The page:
Laila Sharaf described American successes in promoting democracy in the Middle East, such as a changed international discourse, increased rights of women, more open sources of information, and socioeconomic development; and she also discussed shortcomings and failures of U.S. programs, including an American focus almost exclusively on elections, allowing conutries to fake democracy; American inconsistency in claiming to support democracy yet refusing to engage a Hamas government; and American human rights abuses in Guantanamo Bay and Abu Ghraib.

The second panel, on "Engaging Political Islam," featured remarks from:

  • Marwan al-Fa’ouri, President of the Centrist Forum for Thought and Culture 
  • Ahmed Shannaq, Secretary-General, National Constitutional Party
  • Mohamed Masalha, Fmr. Chair of the Department of Political Science, University of Jordan; President, Jordan Environmental Society; President, Damia Center for Parliamentary Studies (moderator)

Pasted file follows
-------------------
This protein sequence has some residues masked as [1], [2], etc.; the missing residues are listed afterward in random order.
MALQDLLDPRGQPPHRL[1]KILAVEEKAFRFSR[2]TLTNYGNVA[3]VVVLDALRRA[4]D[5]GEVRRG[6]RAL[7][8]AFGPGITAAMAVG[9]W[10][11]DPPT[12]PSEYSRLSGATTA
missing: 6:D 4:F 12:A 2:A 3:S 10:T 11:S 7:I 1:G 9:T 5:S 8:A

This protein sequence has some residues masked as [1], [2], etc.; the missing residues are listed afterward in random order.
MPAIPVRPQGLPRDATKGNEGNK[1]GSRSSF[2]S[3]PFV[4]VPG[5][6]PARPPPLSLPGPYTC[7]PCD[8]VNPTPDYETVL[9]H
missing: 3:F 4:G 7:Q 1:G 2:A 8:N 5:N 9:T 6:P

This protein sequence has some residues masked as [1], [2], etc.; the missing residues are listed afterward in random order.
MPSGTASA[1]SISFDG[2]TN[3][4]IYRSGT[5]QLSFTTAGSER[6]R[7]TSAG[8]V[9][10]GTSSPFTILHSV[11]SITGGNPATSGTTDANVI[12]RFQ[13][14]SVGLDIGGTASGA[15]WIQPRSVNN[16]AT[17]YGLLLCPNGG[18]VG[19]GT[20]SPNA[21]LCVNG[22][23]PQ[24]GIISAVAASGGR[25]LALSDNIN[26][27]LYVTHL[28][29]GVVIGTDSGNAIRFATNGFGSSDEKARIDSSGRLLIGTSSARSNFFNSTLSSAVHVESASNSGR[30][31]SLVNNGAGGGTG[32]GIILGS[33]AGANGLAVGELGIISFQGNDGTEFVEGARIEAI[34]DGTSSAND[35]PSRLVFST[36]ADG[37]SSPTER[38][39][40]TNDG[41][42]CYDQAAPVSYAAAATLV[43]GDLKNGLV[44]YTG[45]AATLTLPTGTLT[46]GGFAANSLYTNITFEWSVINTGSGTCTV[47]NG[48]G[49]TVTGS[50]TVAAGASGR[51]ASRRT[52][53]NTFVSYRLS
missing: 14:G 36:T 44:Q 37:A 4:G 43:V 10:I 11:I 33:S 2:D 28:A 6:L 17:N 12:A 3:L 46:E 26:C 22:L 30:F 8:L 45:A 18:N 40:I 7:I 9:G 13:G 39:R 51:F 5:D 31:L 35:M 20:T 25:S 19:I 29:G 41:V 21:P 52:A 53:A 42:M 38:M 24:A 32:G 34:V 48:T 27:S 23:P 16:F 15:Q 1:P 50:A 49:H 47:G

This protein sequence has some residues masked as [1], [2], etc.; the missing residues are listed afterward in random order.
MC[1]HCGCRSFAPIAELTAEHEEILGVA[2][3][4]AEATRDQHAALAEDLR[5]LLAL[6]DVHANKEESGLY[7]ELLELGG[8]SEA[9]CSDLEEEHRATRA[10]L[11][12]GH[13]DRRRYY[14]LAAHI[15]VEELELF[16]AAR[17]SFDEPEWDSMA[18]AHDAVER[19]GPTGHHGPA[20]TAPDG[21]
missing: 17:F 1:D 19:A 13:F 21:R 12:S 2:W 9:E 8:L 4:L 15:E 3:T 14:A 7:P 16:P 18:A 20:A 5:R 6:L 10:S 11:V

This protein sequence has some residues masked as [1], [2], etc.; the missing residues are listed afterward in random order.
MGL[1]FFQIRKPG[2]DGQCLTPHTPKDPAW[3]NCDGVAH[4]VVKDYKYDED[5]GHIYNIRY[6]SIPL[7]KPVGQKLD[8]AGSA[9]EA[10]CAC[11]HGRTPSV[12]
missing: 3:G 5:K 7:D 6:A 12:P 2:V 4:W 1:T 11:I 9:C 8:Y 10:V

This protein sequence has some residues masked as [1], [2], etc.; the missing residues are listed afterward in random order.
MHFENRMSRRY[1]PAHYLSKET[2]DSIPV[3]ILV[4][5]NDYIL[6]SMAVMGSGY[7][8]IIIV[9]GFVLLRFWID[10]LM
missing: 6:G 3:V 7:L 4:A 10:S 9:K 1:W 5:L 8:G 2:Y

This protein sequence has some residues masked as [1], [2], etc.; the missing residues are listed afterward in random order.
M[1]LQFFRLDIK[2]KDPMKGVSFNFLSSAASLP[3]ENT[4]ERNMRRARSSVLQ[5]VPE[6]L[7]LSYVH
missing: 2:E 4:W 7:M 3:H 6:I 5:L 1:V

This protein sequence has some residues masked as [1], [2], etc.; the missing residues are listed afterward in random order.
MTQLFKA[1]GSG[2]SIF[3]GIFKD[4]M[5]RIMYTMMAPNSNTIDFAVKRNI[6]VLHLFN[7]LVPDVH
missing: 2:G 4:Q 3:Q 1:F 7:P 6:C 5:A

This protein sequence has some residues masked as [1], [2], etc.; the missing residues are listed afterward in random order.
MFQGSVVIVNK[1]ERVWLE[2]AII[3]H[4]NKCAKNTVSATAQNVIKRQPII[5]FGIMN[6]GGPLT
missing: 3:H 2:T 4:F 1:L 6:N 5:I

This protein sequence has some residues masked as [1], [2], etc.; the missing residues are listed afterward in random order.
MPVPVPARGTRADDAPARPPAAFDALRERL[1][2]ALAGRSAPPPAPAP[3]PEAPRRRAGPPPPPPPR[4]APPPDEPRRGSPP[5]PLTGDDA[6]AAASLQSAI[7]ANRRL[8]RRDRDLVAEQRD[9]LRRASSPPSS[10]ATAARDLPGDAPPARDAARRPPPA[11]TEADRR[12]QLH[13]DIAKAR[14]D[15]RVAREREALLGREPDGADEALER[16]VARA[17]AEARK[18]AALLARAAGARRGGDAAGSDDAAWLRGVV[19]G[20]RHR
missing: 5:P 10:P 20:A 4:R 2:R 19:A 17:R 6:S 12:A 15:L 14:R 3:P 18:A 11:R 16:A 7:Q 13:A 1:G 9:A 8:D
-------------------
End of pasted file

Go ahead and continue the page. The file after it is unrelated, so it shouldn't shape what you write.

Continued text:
Zaki Bani-Irshaid, the Secretary-General of the Islamic Action Front (IAF), had confirmed that he would attend the panel, but cancelled two hours ahead of it.  He offered to send IAF parliamentary deputy Ja’far al-Hourani to speak instead.  The conference organizing committee declined the offer because Ja’far al-Hourani was one of the IAF parliamentarians who chose to attend the funeral of terrorist Abu Musab al-Zarqawi.  We support the freedom of expression and we seek to engage a wide range of voices, but we felt uncomfortable hosting a figure who made that political choice.

Participants praised the third panel as one of the highlights of the conference thus far.  The panel included a diverse range of voices on women’s democratic participation, including:

  • Ibtesam Al-Atiyat, Program Officer, United Nations University International Leadership Institute
  • Roula Attar, Resident Country Director for Jordan, National Democratic Institute
  • Arwa Kaylani, President of the Women’s Branch and member of the Shura Council, Islamic Action Front
  • Her Excellency Asma Khader, Secretary-General, Jordanian National Commission for Women